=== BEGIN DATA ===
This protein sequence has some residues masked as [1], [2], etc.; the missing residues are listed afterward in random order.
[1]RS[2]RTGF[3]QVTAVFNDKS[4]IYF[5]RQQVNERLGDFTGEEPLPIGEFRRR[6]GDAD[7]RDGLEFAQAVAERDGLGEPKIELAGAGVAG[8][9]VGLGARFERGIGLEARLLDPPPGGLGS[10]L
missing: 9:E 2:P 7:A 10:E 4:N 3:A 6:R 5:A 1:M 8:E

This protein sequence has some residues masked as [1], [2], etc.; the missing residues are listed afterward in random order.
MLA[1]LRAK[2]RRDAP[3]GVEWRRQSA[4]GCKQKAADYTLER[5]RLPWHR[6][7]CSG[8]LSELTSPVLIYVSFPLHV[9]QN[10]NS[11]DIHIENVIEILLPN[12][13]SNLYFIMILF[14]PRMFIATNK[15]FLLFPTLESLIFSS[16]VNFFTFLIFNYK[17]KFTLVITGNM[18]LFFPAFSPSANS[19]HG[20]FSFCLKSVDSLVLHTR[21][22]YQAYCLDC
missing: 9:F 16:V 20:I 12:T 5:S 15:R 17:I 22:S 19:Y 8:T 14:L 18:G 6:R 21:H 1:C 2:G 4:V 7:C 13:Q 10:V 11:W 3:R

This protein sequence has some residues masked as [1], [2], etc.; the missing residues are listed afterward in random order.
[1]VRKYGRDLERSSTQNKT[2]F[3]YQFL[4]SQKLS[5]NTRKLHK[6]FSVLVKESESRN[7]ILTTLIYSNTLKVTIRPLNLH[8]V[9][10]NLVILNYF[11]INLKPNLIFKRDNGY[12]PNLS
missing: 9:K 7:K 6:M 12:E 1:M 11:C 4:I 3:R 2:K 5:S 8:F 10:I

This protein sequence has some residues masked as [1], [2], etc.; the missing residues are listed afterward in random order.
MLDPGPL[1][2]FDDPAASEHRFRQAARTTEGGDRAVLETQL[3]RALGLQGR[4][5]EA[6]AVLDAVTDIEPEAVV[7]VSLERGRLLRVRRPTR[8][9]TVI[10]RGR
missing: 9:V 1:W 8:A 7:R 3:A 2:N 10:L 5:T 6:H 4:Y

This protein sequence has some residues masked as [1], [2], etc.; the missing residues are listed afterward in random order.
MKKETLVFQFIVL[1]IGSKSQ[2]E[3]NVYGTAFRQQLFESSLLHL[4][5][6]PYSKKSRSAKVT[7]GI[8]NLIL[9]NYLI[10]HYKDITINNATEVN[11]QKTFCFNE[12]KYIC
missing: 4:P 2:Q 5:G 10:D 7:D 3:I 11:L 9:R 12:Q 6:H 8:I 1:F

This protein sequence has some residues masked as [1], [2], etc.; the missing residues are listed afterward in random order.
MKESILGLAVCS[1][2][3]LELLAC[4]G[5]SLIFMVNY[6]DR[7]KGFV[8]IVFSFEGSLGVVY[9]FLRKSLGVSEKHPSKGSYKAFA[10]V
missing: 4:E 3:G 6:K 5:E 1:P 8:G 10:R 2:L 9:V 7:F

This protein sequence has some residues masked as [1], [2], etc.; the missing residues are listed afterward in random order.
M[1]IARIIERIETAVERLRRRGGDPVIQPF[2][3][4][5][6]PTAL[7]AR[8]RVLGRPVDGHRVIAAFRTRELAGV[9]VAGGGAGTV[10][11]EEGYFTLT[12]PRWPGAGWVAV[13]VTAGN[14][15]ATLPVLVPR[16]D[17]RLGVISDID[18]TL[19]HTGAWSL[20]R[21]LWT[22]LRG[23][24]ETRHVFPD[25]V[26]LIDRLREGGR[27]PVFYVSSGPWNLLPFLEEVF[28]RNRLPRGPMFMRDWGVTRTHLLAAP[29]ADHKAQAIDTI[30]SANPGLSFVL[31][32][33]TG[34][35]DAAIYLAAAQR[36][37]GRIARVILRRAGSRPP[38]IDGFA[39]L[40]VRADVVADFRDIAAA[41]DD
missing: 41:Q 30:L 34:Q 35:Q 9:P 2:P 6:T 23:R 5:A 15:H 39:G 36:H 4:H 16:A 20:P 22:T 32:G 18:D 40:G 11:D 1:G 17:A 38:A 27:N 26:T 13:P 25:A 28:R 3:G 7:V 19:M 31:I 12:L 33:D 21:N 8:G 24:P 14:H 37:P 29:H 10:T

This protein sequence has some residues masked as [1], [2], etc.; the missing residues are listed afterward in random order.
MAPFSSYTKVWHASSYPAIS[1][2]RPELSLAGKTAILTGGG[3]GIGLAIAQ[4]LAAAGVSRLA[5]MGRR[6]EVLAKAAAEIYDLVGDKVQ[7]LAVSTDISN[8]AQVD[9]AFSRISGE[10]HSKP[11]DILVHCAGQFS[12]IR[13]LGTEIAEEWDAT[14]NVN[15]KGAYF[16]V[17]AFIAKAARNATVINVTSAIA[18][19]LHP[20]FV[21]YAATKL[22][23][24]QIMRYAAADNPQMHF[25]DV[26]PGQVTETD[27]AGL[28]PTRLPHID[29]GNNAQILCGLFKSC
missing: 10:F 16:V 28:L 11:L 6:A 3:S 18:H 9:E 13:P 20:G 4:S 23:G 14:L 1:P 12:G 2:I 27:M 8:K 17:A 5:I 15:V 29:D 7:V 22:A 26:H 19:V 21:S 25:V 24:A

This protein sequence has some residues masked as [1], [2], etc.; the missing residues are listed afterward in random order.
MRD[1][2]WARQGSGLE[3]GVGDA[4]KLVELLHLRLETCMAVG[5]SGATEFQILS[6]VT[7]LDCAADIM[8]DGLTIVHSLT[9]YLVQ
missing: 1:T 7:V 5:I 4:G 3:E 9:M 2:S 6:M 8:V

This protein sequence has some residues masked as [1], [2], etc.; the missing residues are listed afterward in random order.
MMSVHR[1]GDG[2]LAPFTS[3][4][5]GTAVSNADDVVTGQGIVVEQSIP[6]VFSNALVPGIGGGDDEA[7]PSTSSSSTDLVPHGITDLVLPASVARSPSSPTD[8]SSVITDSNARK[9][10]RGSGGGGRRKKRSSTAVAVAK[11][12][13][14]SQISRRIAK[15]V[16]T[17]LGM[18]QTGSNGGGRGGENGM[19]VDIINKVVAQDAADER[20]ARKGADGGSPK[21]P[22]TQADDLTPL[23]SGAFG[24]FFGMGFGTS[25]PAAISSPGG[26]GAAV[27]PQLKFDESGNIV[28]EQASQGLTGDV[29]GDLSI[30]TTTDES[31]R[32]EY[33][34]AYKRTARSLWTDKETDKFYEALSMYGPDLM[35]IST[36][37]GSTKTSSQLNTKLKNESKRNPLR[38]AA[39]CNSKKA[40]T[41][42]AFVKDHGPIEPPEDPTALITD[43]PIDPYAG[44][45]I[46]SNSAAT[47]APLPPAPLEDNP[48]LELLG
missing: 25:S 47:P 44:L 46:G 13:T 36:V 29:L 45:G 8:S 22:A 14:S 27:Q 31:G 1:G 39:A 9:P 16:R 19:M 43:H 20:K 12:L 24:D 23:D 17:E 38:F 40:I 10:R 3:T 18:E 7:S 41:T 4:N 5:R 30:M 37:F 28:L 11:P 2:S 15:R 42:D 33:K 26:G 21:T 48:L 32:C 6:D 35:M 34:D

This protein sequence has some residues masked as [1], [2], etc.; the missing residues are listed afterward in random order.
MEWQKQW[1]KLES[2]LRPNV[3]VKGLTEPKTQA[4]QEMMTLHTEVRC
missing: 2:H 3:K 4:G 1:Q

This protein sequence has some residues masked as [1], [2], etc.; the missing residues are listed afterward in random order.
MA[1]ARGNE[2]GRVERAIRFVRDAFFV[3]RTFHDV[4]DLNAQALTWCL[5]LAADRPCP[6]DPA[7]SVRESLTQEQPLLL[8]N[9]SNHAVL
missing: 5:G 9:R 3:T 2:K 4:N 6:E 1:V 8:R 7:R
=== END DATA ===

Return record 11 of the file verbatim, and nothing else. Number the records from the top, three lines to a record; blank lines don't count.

This protein sequence has some residues masked as [1], [2], etc.; the missing residues are listed afterward in random order.
MEWQKQW[1]KLES[2]LRPNV[3]VKGLTEPKTQA[4]QEMMTLHTEVRC
missing: 2:H 3:K 4:G 1:Q